A new Antares rocket is tentatively set to launch from NASA's Wallops Flight Facility in Accomack County on Virginia's Eastern Shore in July.
That was the word Tuesday from NASA officials and retiring Maryland Senator Barbara Mikulski, as she toured the Facility. NO exact date was given.
The last Antares rocket launch from Wallops failed in October 2014 when the rocket exploded just moments after liftoff; the rocket had been headed to the International Space Station with supplies for the astronauts on board. Since that explosion, the launch pad has been rebuilt.
Senator Mikulski visited Wallops Tuesday to announce the latest round of federal funding in the amount of $10 million, that will go towards various upgrades at the facility.
After years of steering government support toward NASA's Wallops Flight Facility, Barbara Mikulski had only one thing left to do: drop the mic.
Taking a cue from President Barack Obama, who ceremoniously let go of his microphone three nights earlier at the White House Correspondents' Dinner, the soon-to-retire senator from Maryland ended her remarks to the facility's staff Tuesday with a similar flourish.
"My greatest discovery has been you — you and all the wonderful people who have worked to make our country great every single day in every way. As I'll say again, may the force continue to be with us and may God bless America," she said.
Microphone down. Two fingers to the lips.
Mikulski could afford a little celebration. NASA dignitaries paid tribute to the long-serving member of the powerful Senate Appropriations Committee, who announced she is leaving office at the end of this term.
"We wouldn't be here without you," said Wallops Director Bill Wrobel, calling her the facility's "patron saint."
NASA Administrator Charles Bolden put an astronomical spin on his praise, referring to Mikulski as "our own supernova."
Tuesday's visit marked one of the final chapters in a relationship that shaped Mikulski's political career as well as NASA's infrastructure at its outpost on the Eastern Shore of Virginia.
The Democrat has helped direct more than $160 million in federal funds to Wallops since 2009, including $16 million for a horizontal integration facility, $29 million for the Antares launch pad and $12 million to repair Hurricane Sandy damage. Last month, her office announced that she is working on a $10 million appropriation for next year's budget.
It makes sense for a Maryland politician to support a Virginia facility because it generates jobs in both states, she said. Wallops is responsible for 1,525 jobs on the Eastern Shore and $250 million in economic development, her office estimates.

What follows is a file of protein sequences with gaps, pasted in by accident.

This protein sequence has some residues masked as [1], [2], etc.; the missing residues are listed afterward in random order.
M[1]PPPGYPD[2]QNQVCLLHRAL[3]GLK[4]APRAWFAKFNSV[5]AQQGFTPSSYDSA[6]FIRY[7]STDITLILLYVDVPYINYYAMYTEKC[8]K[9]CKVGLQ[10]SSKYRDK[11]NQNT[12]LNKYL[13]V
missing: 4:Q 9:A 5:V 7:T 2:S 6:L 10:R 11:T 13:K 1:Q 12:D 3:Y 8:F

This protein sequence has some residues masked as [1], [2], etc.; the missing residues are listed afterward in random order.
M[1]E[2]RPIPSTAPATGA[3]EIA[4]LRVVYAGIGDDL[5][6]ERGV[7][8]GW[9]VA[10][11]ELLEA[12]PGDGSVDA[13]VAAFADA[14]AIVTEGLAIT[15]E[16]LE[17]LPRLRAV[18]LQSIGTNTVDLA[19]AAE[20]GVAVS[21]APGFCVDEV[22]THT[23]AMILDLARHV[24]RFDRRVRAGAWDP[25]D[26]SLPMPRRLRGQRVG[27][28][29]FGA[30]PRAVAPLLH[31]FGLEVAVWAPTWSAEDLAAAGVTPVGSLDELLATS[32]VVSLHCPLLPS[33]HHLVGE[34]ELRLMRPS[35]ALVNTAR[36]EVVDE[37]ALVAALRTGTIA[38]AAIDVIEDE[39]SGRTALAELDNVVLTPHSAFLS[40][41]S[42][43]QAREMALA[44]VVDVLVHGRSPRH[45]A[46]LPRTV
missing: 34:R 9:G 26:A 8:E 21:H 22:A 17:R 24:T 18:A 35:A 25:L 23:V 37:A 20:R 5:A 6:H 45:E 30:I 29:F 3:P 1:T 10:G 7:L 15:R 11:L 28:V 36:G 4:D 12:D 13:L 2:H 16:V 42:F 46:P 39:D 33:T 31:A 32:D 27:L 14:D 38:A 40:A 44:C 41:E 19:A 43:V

Mikulski also looked out for Wallops' parent facility in Greenbelt, Maryland, she said.
"I always said, 'I don't care what you do and where you do it as long as you're gonna make sure we keep Goddard Space agency and we keep Wallops. And you all can keep the moon and you can have the stars,'" Mikulski said.
Her departure from the political scene has caused some worry that Wallops won't have so many funding wins in the future. But she assured the audience that the facility still has strong advocates in Sens. Mark Warner and Tim Kaine of Virginia and Sen. Ben Cardin of Maryland.
Earlier, Mikulski stepped out of her tour bus just long enough amid a morning drizzle to view the newly repaired Antares launch pad. It underwent $15 million in reconstruction after a private company's unmanned rocket exploded seconds after takeoff in October 2014.
Orbital ATK, one of two aerospace companies contracted by NASA to deliver cargo to the International Space Station, launched two rockets from Cape Canaveral in Florida while Wallops was being repaired. The first Virginia flight since the fiery failure is set for some time in July, with a "hot-fire" test taking place later this month.
"You know what? That's the space program," Mikulski said of the explosion. "There will always be setbacks."
Mikulski said she timed her visit for well before the launch intentionally.
"When the launch comes," she told the staff, "there will be a lot of press and congratulation, but today is to thank the people who made it happen."
Antares Test Scheduled for NET May 31
NASA's Wallops Flight Facility will provide launch range support for an Orbital ATK Antares 230 rocket first stage test scheduled for May 31 at the Mid-Atlantic Regional Spaceport's Pad-0A.
The window for the engine test, or hot fire, is 5 p.m. to 8:15 p.m. EDT. Backup test dates run through June 5. Completion of the test will be noted on the Wallops’ Facebook and Twitter sites.
During the test, the upgraded Antares dual RD-181 rocket engines will fire for 30 seconds at maximum 100% power (thrust) while the first stage of the test rocket will be held down on the pad. The hot fire will demonstrate the readiness of the rocket's first stage and the launch pad fueling systems to support upcoming flights.
The test will be visible and audible in the Wallops Island local area. Given the broad window and non-operational nature of the test, no live webcast or formal public viewing is planned. NASA's Wallops Flight Facility will provide range support for the hot fire, including communications, data collection, range safety and area clearance.
The test is a key milestone leading up to the next flight of the Antares rocket, which is targeted for later this summer.
Orbital ATK is building, testing and flying the Antares rocket and Cygnus cargo spacecraft under NASA’s Commercial Resupply Services contract. NASA initiatives like the cargo resupply contracts are helping develop a robust U.S. commercial space transportation industry with the goal of achieving safe, reliable and cost-effective transportation to and from the International Space Station and low-Earth orbit.